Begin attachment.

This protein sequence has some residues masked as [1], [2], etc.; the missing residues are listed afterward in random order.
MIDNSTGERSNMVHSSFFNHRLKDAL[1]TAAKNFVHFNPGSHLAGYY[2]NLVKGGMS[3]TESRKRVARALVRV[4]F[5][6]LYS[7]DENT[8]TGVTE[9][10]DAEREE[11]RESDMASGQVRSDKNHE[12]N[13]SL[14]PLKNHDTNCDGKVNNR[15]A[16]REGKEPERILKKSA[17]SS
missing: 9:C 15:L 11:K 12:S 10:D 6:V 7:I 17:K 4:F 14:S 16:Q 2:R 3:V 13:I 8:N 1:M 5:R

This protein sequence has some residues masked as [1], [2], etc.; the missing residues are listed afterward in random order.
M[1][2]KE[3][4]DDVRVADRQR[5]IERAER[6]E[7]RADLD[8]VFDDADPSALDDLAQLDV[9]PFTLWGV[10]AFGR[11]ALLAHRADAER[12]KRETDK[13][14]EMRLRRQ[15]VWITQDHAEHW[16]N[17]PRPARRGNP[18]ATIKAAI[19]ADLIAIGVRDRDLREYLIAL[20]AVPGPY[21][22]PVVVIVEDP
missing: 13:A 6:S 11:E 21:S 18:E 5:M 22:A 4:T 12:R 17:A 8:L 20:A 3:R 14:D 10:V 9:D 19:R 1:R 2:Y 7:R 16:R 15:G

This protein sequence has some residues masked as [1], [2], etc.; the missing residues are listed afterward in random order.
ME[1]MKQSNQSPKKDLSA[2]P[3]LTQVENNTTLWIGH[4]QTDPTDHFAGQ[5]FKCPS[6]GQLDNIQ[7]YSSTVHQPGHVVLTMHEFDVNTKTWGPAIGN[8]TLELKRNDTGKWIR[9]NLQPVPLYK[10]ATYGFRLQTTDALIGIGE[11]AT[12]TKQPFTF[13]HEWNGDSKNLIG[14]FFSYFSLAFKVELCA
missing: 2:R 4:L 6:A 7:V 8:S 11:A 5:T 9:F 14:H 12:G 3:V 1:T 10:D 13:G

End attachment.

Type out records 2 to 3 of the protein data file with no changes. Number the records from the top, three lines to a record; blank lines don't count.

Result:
This protein sequence has some residues masked as [1], [2], etc.; the missing residues are listed afterward in random order.
M[1][2]KE[3][4]DDVRVADRQR[5]IERAER[6]E[7]RADLD[8]VFDDADPSALDDLAQLDV[9]PFTLWGV[10]AFGR[11]ALLAHRADAER[12]KRETDK[13][14]EMRLRRQ[15]VWITQDHAEHW[16]N[17]PRPARRGNP[18]ATIKAAI[19]ADLIAIGVRDRDLREYLIAL[20]AVPGPY[21][22]PVVVIVEDP
missing: 13:A 6:S 11:E 21:S 18:E 5:M 22:A 4:T 12:R 17:A 8:L 20:A 3:R 14:D 10:V 9:D 19:R 1:R 2:Y 7:R 16:R 15:G

This protein sequence has some residues masked as [1], [2], etc.; the missing residues are listed afterward in random order.
ME[1]MKQSNQSPKKDLSA[2]P[3]LTQVENNTTLWIGH[4]QTDPTDHFAGQ[5]FKCPS[6]GQLDNIQ[7]YSSTVHQPGHVVLTMHEFDVNTKTWGPAIGN[8]TLELKRNDTGKWIR[9]NLQPVPLYK[10]ATYGFRLQTTDALIGIGE[11]AT[12]TKQPFTF[13]HEWNGDSKNLIG[14]FFSYFSLAFKVELCA
missing: 2:R 4:L 6:A 7:V 8:S 11:A 5:T 9:F 14:H 12:G 3:V 1:T 10:D 13:G